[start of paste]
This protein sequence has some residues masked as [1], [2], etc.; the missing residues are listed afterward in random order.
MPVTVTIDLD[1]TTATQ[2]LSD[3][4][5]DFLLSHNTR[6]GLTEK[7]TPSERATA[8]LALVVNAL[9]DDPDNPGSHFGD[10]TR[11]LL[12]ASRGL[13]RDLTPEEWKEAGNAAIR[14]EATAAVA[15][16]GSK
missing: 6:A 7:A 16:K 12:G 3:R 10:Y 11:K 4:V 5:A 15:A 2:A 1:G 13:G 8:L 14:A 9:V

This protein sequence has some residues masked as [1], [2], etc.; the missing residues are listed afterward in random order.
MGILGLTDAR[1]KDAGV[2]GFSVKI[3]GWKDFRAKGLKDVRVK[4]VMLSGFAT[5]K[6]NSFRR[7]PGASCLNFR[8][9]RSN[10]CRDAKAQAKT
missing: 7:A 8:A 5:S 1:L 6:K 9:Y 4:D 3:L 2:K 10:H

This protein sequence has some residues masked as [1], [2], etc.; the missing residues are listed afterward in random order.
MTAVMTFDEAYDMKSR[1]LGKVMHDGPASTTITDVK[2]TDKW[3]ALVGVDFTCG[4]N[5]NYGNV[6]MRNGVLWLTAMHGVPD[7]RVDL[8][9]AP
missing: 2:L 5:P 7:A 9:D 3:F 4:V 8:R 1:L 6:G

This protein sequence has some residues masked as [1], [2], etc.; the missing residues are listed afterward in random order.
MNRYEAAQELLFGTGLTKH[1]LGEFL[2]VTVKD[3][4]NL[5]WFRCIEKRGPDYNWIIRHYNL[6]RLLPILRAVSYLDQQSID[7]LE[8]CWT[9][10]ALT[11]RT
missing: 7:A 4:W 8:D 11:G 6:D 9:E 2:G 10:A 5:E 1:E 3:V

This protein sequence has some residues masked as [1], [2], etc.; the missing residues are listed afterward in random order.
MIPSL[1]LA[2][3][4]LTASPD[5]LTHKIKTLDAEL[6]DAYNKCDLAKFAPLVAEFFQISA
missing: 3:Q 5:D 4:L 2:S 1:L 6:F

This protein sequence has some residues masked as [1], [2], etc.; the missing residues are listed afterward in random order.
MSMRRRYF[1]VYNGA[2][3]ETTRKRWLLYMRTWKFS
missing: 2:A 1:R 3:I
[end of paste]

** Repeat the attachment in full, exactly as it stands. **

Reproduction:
This protein sequence has some residues masked as [1], [2], etc.; the missing residues are listed afterward in random order.
MPVTVTIDLD[1]TTATQ[2]LSD[3][4][5]DFLLSHNTR[6]GLTEK[7]TPSERATA[8]LALVVNAL[9]DDPDNPGSHFGD[10]TR[11]LL[12]ASRGL[13]RDLTPEEWKEAGNAAIR[14]EATAAVA[15][16]GSK
missing: 6:A 7:A 16:K 12:G 3:R 10:Y 11:K 4:V 5:A 15:A 2:A 1:G 13:G 8:L 14:A 9:V

This protein sequence has some residues masked as [1], [2], etc.; the missing residues are listed afterward in random order.
MGILGLTDAR[1]KDAGV[2]GFSVKI[3]GWKDFRAKGLKDVRVK[4]VMLSGFAT[5]K[6]NSFRR[7]PGASCLNFR[8][9]RSN[10]CRDAKAQAKT
missing: 7:A 8:A 5:S 1:L 6:K 9:Y 4:D 3:L 2:K 10:H

This protein sequence has some residues masked as [1], [2], etc.; the missing residues are listed afterward in random order.
MTAVMTFDEAYDMKSR[1]LGKVMHDGPASTTITDVK[2]TDKW[3]ALVGVDFTCG[4]N[5]NYGNV[6]MRNGVLWLTAMHGVPD[7]RVDL[8][9]AP
missing: 2:L 5:P 7:A 9:D 3:F 4:V 8:R 1:L 6:G

This protein sequence has some residues masked as [1], [2], etc.; the missing residues are listed afterward in random order.
MNRYEAAQELLFGTGLTKH[1]LGEFL[2]VTVKD[3][4]NL[5]WFRCIEKRGPDYNWIIRHYNL[6]RLLPILRAVSYLDQQSID[7]LE[8]CWT[9][10]ALT[11]RT
missing: 7:A 4:W 8:D 11:G 6:D 9:E 2:G 10:A 5:E 1:E 3:V

This protein sequence has some residues masked as [1], [2], etc.; the missing residues are listed afterward in random order.
MIPSL[1]LA[2][3][4]LTASPD[5]LTHKIKTLDAEL[6]DAYNKCDLAKFAPLVAEFFQISA
missing: 3:Q 5:D 4:L 2:S 1:L 6:F

This protein sequence has some residues masked as [1], [2], etc.; the missing residues are listed afterward in random order.
MSMRRRYF[1]VYNGA[2][3]ETTRKRWLLYMRTWKFS
missing: 2:A 1:R 3:I